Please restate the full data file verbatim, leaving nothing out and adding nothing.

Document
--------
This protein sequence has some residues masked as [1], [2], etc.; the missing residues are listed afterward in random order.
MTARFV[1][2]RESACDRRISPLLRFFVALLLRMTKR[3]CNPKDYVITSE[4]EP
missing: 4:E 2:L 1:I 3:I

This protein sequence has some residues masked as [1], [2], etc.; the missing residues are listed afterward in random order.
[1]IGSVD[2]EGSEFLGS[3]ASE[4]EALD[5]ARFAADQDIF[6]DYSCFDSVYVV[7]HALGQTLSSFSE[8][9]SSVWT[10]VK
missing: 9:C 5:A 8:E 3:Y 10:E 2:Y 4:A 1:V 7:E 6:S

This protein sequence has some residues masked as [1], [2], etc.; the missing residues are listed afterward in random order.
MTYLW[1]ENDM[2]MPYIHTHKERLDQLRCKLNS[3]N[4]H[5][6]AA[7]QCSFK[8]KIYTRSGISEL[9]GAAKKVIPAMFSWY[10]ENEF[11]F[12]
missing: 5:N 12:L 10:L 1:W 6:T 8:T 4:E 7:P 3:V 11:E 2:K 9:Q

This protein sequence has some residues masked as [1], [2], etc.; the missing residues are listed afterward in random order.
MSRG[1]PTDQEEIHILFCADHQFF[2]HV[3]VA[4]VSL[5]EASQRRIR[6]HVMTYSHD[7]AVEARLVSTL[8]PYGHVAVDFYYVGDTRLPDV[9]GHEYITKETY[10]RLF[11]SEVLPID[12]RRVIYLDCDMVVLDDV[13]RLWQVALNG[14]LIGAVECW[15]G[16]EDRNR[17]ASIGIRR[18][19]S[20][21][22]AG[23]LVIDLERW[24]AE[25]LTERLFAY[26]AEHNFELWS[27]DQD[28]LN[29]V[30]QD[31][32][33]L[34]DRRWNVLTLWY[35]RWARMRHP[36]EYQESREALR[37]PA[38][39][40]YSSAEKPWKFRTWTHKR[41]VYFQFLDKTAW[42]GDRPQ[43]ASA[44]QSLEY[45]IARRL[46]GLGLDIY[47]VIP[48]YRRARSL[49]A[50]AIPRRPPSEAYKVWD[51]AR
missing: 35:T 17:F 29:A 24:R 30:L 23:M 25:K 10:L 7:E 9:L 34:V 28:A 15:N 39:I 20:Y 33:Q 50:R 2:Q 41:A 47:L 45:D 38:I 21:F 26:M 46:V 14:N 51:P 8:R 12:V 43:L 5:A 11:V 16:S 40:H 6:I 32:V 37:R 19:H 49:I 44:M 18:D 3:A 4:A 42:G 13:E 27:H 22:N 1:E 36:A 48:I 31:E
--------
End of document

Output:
This protein sequence has some residues masked as [1], [2], etc.; the missing residues are listed afterward in random order.
MTARFV[1][2]RESACDRRISPLLRFFVALLLRMTKR[3]CNPKDYVITSE[4]EP
missing: 4:E 2:L 1:I 3:I

This protein sequence has some residues masked as [1], [2], etc.; the missing residues are listed afterward in random order.
[1]IGSVD[2]EGSEFLGS[3]ASE[4]EALD[5]ARFAADQDIF[6]DYSCFDSVYVV[7]HALGQTLSSFSE[8][9]SSVWT[10]VK
missing: 9:C 5:A 8:E 3:Y 10:E 2:Y 4:A 1:V 7:E 6:S

This protein sequence has some residues masked as [1], [2], etc.; the missing residues are listed afterward in random order.
MTYLW[1]ENDM[2]MPYIHTHKERLDQLRCKLNS[3]N[4]H[5][6]AA[7]QCSFK[8]KIYTRSGISEL[9]GAAKKVIPAMFSWY[10]ENEF[11]F[12]
missing: 5:N 12:L 10:L 1:W 6:T 8:T 4:E 7:P 3:V 11:E 2:K 9:Q

This protein sequence has some residues masked as [1], [2], etc.; the missing residues are listed afterward in random order.
MSRG[1]PTDQEEIHILFCADHQFF[2]HV[3]VA[4]VSL[5]EASQRRIR[6]HVMTYSHD[7]AVEARLVSTL[8]PYGHVAVDFYYVGDTRLPDV[9]GHEYITKETY[10]RLF[11]SEVLPID[12]RRVIYLDCDMVVLDDV[13]RLWQVALNG[14]LIGAVECW[15]G[16]EDRNR[17]ASIGIRR[18][19]S[20][21][22]AG[23]LVIDLERW[24]AE[25]LTERLFAY[26]AEHNFELWS[27]DQD[28]LN[29]V[30]QD[31][32][33]L[34]DRRWNVLTLWY[35]RWARMRHP[36]EYQESREALR[37]PA[38][39][40]YSSAEKPWKFRTWTHKR[41]VYFQFLDKTAW[42]GDRPQ[43]ASA[44]QSLEY[45]IARRL[46]GLGLDIY[47]VIP[48]YRRARSL[49]A[50]AIPRRPPSEAYKVWD[51]AR
missing: 35:T 17:F 29:A 24:R 30:L 23:M 25:K 10:L 7:E 9:L 34:V 28:A 15:N 39:I 20:Y 33:Q 50:R 2:Q 41:A 47:L 45:D 38:I 21:F 26:M 46:V 14:N 51:P 8:R 12:V 43:L 5:A 11:V 16:S 40:H 6:I 32:V 37:R 19:H 49:I 44:M 18:D 3:A 4:A 42:G 13:E 27:H 22:N 1:E 36:A 48:I 31:E